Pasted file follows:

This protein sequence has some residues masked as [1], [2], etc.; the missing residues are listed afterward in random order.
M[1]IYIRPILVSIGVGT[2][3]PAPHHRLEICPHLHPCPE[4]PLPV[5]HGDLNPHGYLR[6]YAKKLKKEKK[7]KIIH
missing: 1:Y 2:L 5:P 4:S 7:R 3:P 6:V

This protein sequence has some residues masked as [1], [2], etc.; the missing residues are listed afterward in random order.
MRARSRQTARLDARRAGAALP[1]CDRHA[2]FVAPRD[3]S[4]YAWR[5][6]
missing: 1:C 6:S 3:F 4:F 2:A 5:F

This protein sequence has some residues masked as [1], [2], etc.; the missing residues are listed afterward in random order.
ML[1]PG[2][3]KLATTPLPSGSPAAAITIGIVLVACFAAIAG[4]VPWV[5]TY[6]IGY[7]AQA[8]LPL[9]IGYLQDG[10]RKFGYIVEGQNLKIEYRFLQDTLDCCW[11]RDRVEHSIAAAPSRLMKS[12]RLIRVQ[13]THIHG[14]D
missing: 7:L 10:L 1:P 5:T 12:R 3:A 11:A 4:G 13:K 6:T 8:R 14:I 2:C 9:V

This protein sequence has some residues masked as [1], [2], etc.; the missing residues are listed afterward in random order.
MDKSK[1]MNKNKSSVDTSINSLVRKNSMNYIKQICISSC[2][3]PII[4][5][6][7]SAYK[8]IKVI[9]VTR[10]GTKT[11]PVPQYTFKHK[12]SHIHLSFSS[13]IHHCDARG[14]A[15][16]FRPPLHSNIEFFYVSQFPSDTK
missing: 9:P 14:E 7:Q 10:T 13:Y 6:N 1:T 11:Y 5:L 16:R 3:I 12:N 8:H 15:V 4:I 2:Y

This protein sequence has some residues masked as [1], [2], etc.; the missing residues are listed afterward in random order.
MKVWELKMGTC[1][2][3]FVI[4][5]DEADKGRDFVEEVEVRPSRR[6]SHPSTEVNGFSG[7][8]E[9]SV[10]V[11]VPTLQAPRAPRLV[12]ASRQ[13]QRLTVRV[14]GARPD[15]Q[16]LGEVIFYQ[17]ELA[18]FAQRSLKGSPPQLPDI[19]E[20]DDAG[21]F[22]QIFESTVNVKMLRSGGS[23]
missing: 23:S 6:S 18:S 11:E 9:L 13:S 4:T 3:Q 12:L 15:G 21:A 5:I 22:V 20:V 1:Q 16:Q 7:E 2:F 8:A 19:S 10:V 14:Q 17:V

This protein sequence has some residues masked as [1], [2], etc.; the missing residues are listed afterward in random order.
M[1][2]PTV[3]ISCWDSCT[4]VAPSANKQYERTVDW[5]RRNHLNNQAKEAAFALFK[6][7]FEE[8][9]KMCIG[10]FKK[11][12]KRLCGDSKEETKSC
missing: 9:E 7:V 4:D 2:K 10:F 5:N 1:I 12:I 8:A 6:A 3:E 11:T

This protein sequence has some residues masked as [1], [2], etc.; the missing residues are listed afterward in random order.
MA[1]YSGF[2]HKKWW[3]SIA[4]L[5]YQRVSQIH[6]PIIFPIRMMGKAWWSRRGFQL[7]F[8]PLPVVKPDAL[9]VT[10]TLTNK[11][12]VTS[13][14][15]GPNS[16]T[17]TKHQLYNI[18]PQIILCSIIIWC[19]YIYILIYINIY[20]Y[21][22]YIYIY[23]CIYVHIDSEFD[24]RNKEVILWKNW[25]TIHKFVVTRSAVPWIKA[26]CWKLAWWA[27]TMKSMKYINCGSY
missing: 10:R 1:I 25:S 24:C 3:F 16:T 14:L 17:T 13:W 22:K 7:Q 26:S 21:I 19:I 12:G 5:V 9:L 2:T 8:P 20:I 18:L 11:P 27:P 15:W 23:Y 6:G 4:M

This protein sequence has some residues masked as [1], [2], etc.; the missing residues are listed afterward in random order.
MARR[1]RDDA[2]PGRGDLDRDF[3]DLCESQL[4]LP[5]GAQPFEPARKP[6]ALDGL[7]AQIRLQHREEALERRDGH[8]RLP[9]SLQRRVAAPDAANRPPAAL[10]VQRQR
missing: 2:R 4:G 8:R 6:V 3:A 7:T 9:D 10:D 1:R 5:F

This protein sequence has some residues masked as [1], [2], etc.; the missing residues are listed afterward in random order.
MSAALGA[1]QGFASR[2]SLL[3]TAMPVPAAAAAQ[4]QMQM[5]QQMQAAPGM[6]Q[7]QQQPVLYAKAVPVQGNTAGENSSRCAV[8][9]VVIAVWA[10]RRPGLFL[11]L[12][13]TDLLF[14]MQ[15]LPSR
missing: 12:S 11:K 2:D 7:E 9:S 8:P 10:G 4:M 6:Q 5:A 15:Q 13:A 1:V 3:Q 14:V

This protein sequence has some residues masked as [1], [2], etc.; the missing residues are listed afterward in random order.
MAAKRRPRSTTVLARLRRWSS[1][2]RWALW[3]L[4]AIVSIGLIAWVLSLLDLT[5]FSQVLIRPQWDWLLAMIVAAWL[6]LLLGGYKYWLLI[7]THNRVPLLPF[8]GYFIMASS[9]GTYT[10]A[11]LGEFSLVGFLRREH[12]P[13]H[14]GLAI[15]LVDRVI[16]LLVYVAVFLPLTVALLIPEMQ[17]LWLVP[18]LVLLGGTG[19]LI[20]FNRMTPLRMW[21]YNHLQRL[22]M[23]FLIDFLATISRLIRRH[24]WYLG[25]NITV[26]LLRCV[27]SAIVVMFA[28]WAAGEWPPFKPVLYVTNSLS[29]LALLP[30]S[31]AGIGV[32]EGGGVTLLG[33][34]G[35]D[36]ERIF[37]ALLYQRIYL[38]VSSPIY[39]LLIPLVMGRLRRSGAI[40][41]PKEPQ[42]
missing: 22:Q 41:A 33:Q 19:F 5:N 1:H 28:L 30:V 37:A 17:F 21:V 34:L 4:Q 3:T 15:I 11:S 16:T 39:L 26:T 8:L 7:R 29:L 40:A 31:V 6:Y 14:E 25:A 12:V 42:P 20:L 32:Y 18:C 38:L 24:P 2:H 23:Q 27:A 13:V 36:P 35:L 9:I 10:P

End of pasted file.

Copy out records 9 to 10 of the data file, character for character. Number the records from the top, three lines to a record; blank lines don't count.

This protein sequence has some residues masked as [1], [2], etc.; the missing residues are listed afterward in random order.
MSAALGA[1]QGFASR[2]SLL[3]TAMPVPAAAAAQ[4]QMQM[5]QQMQAAPGM[6]Q[7]QQQPVLYAKAVPVQGNTAGENSSRCAV[8][9]VVIAVWA[10]RRPGLFL[11]L[12][13]TDLLF[14]MQ[15]LPSR
missing: 12:S 11:K 2:D 7:E 9:S 8:P 10:G 4:M 6:Q 5:A 15:Q 13:A 1:V 3:Q 14:V

This protein sequence has some residues masked as [1], [2], etc.; the missing residues are listed afterward in random order.
MAAKRRPRSTTVLARLRRWSS[1][2]RWALW[3]L[4]AIVSIGLIAWVLSLLDLT[5]FSQVLIRPQWDWLLAMIVAAWL[6]LLLGGYKYWLLI[7]THNRVPLLPF[8]GYFIMASS[9]GTYT[10]A[11]LGEFSLVGFLRREH[12]P[13]H[14]GLAI[15]LVDRVI[16]LLVYVAVFLPLTVALLIPEMQ[17]LWLVP[18]LVLLGGTG[19]LI[20]FNRMTPLRMW[21]YNHLQRL[22]M[23]FLIDFLATISRLIRRH[24]WYLG[25]NITV[26]LLRCV[27]SAIVVMFA[28]WAAGEWPPFKPVLYVTNSLS[29]LALLP[30]S[31]AGIGV[32]EGGGVTLLG[33][34]G[35]D[36]ERIF[37]ALLYQRIYL[38]VSSPIY[39]LLIPLVMGRLRRSGAI[40][41]PKEPQ[42]
missing: 22:Q 41:A 33:Q 19:F 5:N 1:H 28:L 30:V 37:A 17:F 21:V 34:L 4:Q 3:T 15:I 11:S 16:T 39:L 26:T 8:L 7:R 29:L 40:A 31:V 6:Y 14:E 25:A 12:V 42:P 20:L 32:Y 18:C 38:L 24:P 2:H 23:Q 27:A 13:V 36:P 35:L 9:I 10:P